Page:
Most business school graduates talk about scaling the peak of their success, but in Alison Levine’s case, she’s done it seven times: that is, she’s climbed the highest peak on each continent. Plus, she’s skied to both the North and South Poles, a feat known as the Adventure Grand Slam.
What’s all the more amazing is that prior to, and during her climbing career, this Duke University MBA had three heart surgeries, which inspired a career in the medical device industry before attending Fuqua. She also suffers from Raynaud’s disease, which causes the arteries that feed her fingers and toes to collapse in cold weather.
Her recently published book, On the Edge: The Art of High Impact Leadership has become a New York Times and Wall Street Journal business best seller. The book is funny and irreverent – what would you expect from the kind of person who was willing to ditch her derivatives final to go climb a mountain in Papua New Guinea? While on leave from Goldman Sachs, she captained the first American Woman’s Everest expedition, and has performed other amazing feats in between her lectures at West Point and on behalf of charitable organizations.
Alison’s impressive biography includes contributing to the publication Leadership in Dangerous Situations: A Handbook for the Armed Forces, Emergency Services and First Responders (Naval Institute Press), and a friendship with Duke basketball coach Mike Krzyewski, who wrote the introduction to On the Edge and serves with Alison on the board of the Coach K Center on Leadership & Ethics (COLE) at Duke.
‘GET USED TO BEING SLEEP DEPRIVED’
Alison has a lot to teach all business leaders, but especially business school applicants, current MBA students, and recent alumni. Be assured that you won’t find the typical overused expressions of many leadership publications—after all, what can you expect from a book that is dedicated to her favorite Labrador, Trooper? She will surprise you with tips like, “get used to being sleep deprived,” and “assume everyone on your team is in a leadership position, ” and the surprising observation that “sometimes the weakest link on the team can be you.”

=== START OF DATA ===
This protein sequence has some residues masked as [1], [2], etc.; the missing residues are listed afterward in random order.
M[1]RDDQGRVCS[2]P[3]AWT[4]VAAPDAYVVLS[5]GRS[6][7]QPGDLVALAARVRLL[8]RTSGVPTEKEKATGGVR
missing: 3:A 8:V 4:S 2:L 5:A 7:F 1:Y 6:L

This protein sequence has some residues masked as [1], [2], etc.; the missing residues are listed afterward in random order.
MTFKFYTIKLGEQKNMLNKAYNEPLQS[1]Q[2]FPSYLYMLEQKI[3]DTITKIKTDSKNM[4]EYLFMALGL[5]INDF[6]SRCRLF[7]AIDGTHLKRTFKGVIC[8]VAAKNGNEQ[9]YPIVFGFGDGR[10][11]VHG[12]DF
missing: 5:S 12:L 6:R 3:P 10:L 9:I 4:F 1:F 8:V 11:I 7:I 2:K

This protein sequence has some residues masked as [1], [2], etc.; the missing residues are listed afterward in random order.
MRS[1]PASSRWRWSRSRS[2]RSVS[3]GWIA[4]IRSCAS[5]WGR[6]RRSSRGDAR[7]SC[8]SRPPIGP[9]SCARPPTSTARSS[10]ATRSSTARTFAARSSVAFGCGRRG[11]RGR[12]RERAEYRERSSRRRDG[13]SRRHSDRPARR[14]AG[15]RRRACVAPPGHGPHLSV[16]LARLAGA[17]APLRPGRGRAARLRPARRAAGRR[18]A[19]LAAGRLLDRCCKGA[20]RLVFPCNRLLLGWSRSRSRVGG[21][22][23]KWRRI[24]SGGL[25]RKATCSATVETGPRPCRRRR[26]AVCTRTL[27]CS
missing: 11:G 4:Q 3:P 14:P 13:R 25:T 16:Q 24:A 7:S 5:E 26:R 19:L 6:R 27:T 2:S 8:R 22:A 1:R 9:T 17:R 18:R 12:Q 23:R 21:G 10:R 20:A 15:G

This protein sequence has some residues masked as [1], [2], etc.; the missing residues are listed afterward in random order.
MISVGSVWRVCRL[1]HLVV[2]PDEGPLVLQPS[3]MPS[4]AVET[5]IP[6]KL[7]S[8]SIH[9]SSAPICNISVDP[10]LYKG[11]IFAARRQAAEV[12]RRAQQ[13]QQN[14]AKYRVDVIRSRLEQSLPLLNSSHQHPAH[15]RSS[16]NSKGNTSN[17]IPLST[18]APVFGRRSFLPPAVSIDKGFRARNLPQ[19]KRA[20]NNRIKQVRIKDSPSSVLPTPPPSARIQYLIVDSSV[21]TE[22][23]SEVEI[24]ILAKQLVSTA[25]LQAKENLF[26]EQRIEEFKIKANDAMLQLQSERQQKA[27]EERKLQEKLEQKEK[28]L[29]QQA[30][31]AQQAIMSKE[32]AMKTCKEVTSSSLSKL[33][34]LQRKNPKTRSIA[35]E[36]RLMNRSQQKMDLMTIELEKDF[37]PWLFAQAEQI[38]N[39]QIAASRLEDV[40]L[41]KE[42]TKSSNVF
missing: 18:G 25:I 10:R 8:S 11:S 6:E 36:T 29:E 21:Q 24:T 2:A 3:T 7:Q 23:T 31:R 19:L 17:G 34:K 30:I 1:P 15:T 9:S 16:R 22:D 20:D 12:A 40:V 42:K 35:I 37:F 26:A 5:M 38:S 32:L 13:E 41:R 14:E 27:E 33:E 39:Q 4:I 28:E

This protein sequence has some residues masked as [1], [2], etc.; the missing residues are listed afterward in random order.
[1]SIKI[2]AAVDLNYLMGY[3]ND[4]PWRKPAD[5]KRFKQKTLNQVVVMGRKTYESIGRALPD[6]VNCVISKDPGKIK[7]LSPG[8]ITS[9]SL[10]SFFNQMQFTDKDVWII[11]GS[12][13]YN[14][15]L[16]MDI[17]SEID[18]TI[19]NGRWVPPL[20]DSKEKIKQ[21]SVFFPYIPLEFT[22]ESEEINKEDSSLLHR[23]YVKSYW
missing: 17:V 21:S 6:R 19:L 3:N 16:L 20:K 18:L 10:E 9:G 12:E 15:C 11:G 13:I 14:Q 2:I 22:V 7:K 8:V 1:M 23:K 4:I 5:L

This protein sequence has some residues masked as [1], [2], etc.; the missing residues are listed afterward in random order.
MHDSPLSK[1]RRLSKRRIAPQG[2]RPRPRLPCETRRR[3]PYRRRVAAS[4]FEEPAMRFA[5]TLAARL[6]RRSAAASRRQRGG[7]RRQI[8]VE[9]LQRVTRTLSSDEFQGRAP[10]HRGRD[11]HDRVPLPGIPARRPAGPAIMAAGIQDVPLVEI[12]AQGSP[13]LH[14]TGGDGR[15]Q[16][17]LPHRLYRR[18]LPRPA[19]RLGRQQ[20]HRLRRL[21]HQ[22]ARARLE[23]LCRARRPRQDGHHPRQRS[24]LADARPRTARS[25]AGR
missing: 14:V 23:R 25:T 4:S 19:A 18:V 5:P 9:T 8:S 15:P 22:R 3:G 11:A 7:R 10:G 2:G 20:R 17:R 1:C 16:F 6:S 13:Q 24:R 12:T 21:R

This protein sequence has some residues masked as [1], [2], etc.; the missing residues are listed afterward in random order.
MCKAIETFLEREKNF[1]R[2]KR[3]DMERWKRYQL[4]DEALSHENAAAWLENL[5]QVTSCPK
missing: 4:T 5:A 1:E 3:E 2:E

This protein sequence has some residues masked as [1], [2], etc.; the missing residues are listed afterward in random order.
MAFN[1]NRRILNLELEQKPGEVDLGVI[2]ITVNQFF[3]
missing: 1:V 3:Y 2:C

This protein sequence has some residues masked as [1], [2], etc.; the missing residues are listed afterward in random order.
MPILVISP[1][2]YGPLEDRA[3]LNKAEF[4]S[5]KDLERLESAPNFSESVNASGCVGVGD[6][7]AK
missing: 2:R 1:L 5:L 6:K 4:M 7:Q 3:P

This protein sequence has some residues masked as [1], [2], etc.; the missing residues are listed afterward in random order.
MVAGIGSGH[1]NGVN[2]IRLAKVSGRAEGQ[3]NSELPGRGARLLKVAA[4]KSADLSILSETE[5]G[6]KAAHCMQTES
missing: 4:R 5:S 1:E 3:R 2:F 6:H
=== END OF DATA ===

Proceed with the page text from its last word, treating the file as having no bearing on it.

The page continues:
You have an MBA from Duke’s Fuqua School of Business. Do you think the Duke MBA prepared you to undertake the expeditions that you did? What role did the Duke MBA experience have on her as a leader?
Earning an MBA from Duke prepared me for my various adventures by exposing me to the power of teamwork and teaching me about leadership. The Fuqua School of Business has a phrase that is used all the time (and students poke fun at it): “Team Fuqua!” But it’s really true. They do stress the importance of teamwork and of looking out for one another.
I also served as an Admissions Fellow (the students who interview prospective MBA candidates when they come to campus) when I was a second-year student. After the interview we had to write up our thoughts on whether or not the person would be a good fit for the program and submit them to the admissions office. Our dean at the time, Rex Adams, gave us some great advice: “Don’t take the jerks and the weenies.” He was basically trying to tell us that not every smart applicant was going to be a good fit for our program. I still adhere to that advice and I recruit based on who will be the best fit for the team – and it’s not necessarily the most talented person.